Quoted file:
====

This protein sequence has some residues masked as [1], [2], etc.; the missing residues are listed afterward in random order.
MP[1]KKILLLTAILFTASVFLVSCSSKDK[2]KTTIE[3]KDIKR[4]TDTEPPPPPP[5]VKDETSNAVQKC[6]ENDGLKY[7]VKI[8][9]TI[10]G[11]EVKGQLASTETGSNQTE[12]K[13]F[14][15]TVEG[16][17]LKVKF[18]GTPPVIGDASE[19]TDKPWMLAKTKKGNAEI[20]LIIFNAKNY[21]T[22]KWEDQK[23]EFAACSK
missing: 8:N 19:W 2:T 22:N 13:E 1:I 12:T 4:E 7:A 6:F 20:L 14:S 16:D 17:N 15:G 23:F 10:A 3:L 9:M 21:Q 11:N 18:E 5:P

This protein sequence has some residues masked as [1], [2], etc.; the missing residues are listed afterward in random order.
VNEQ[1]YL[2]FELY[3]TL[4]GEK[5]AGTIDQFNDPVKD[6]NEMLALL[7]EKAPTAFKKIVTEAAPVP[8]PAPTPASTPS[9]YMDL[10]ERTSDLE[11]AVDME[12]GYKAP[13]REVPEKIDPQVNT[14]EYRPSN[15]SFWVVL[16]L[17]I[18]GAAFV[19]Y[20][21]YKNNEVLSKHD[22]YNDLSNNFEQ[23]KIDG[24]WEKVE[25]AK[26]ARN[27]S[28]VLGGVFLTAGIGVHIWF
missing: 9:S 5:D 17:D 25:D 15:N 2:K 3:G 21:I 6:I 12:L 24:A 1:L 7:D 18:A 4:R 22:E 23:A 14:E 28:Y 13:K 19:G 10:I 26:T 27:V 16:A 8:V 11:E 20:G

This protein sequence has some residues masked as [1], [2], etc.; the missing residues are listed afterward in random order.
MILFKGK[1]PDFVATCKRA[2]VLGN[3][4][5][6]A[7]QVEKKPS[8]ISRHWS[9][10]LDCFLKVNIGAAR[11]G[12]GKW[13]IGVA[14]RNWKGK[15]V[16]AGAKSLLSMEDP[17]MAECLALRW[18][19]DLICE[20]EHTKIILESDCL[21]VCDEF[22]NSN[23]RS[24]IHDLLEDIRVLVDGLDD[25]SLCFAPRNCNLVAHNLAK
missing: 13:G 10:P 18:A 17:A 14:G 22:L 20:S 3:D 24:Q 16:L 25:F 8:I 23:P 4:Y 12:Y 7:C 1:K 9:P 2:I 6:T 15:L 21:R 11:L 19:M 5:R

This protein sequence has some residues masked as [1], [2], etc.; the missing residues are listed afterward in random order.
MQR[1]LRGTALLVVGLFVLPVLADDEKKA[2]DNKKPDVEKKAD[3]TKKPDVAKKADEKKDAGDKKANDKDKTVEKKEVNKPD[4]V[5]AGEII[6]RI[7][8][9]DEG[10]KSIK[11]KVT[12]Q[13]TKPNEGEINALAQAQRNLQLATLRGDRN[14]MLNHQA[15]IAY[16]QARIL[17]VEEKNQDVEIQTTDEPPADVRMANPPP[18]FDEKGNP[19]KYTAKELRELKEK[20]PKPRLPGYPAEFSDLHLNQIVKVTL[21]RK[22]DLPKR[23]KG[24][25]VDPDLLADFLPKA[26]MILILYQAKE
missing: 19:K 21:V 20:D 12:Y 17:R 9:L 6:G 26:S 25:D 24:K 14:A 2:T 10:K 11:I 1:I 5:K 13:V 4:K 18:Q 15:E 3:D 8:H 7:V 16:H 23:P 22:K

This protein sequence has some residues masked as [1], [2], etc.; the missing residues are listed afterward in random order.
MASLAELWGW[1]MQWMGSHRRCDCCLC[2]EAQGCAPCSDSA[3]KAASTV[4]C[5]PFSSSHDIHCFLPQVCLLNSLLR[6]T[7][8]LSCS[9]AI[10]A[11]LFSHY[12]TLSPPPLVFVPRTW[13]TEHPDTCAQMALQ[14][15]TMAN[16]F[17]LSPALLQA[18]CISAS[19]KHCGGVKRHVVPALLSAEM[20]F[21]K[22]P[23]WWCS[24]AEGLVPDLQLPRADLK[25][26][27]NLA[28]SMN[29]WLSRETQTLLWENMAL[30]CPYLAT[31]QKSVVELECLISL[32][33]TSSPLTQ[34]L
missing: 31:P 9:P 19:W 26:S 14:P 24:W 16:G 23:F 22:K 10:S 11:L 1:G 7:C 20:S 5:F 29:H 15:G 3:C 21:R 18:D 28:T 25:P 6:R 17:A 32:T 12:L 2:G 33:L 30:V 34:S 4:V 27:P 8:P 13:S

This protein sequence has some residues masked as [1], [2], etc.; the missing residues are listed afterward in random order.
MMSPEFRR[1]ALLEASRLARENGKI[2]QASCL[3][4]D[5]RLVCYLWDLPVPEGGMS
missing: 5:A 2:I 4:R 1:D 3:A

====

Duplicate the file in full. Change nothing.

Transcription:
This protein sequence has some residues masked as [1], [2], etc.; the missing residues are listed afterward in random order.
MP[1]KKILLLTAILFTASVFLVSCSSKDK[2]KTTIE[3]KDIKR[4]TDTEPPPPPP[5]VKDETSNAVQKC[6]ENDGLKY[7]VKI[8][9]TI[10]G[11]EVKGQLASTETGSNQTE[12]K[13]F[14][15]TVEG[16][17]LKVKF[18]GTPPVIGDASE[19]TDKPWMLAKTKKGNAEI[20]LIIFNAKNY[21]T[22]KWEDQK[23]EFAACSK
missing: 8:N 19:W 2:T 22:N 13:E 1:I 12:T 4:E 7:A 6:F 20:L 14:S 16:D 17:N 15:G 23:F 10:A 3:L 9:M 21:Q 11:N 18:E 5:P

This protein sequence has some residues masked as [1], [2], etc.; the missing residues are listed afterward in random order.
VNEQ[1]YL[2]FELY[3]TL[4]GEK[5]AGTIDQFNDPVKD[6]NEMLALL[7]EKAPTAFKKIVTEAAPVP[8]PAPTPASTPS[9]YMDL[10]ERTSDLE[11]AVDME[12]GYKAP[13]REVPEKIDPQVNT[14]EYRPSN[15]SFWVVL[16]L[17]I[18]GAAFV[19]Y[20][21]YKNNEVLSKHD[22]YNDLSNNFEQ[23]KIDG[24]WEKVE[25]AK[26]ARN[27]S[28]VLGGVFLTAGIGVHIWF
missing: 9:S 5:D 17:D 25:D 15:N 2:K 3:G 21:I 6:I 12:L 24:A 1:L 7:D 18:A 4:R 22:E 23:A 14:E 28:Y 13:K 19:G 10:I 26:T 27:V 16:A 8:V 11:E 20:G

This protein sequence has some residues masked as [1], [2], etc.; the missing residues are listed afterward in random order.
MILFKGK[1]PDFVATCKRA[2]VLGN[3][4][5][6]A[7]QVEKKPS[8]ISRHWS[9][10]LDCFLKVNIGAAR[11]G[12]GKW[13]IGVA[14]RNWKGK[15]V[16]AGAKSLLSMEDP[17]MAECLALRW[18][19]DLICE[20]EHTKIILESDCL[21]VCDEF[22]NSN[23]RS[24]IHDLLEDIRVLVDGLDD[25]SLCFAPRNCNLVAHNLAK
missing: 13:G 10:P 18:A 17:A 14:G 22:L 20:S 3:D 24:Q 16:L 25:F 8:I 23:P 4:Y 12:Y 7:C 1:K 9:P 2:I 6:T 15:L 21:R 11:L 19:M 5:R

This protein sequence has some residues masked as [1], [2], etc.; the missing residues are listed afterward in random order.
MQR[1]LRGTALLVVGLFVLPVLADDEKKA[2]DNKKPDVEKKAD[3]TKKPDVAKKADEKKDAGDKKANDKDKTVEKKEVNKPD[4]V[5]AGEII[6]RI[7][8][9]DEG[10]KSIK[11]KVT[12]Q[13]TKPNEGEINALAQAQRNLQLATLRGDRN[14]MLNHQA[15]IAY[16]QARIL[17]VEEKNQDVEIQTTDEPPADVRMANPPP[18]FDEKGNP[19]KYTAKELRELKEK[20]PKPRLPGYPAEFSDLHLNQIVKVTL[21]RK[22]DLPKR[23]KG[24][25]VDPDLLADFLPKA[26]MILILYQAKE
missing: 19:K 21:V 20:D 12:Y 17:R 9:L 6:G 26:S 25:D 24:K 14:A 2:T 10:K 11:I 1:I 5:K 13:V 4:K 18:Q 15:E 3:D 8:H 7:V 16:H 23:P 22:K

This protein sequence has some residues masked as [1], [2], etc.; the missing residues are listed afterward in random order.
MASLAELWGW[1]MQWMGSHRRCDCCLC[2]EAQGCAPCSDSA[3]KAASTV[4]C[5]PFSSSHDIHCFLPQVCLLNSLLR[6]T[7][8]LSCS[9]AI[10]A[11]LFSHY[12]TLSPPPLVFVPRTW[13]TEHPDTCAQMALQ[14][15]TMAN[16]F[17]LSPALLQA[18]CISAS[19]KHCGGVKRHVVPALLSAEM[20]F[21]K[22]P[23]WWCS[24]AEGLVPDLQLPRADLK[25][26][27]NLA[28]SMN[29]WLSRETQTLLWENMAL[30]CPYLAT[31]QKSVVELECLISL[32][33]TSSPLTQ[34]L
missing: 31:P 9:P 19:W 26:S 14:P 24:W 16:G 23:F 22:K 10:S 11:L 1:G 7:C 20:S 5:F 29:H 15:G 3:C 21:R 18:D 28:T 25:P 6:R 17:A 32:T 12:L 2:G 33:L 30:V 34:S 4:V 27:P 8:P 13:S

This protein sequence has some residues masked as [1], [2], etc.; the missing residues are listed afterward in random order.
MMSPEFRR[1]ALLEASRLARENGKI[2]QASCL[3][4]D[5]RLVCYLWDLPVPEGGMS
missing: 5:A 2:I 4:R 1:D 3:A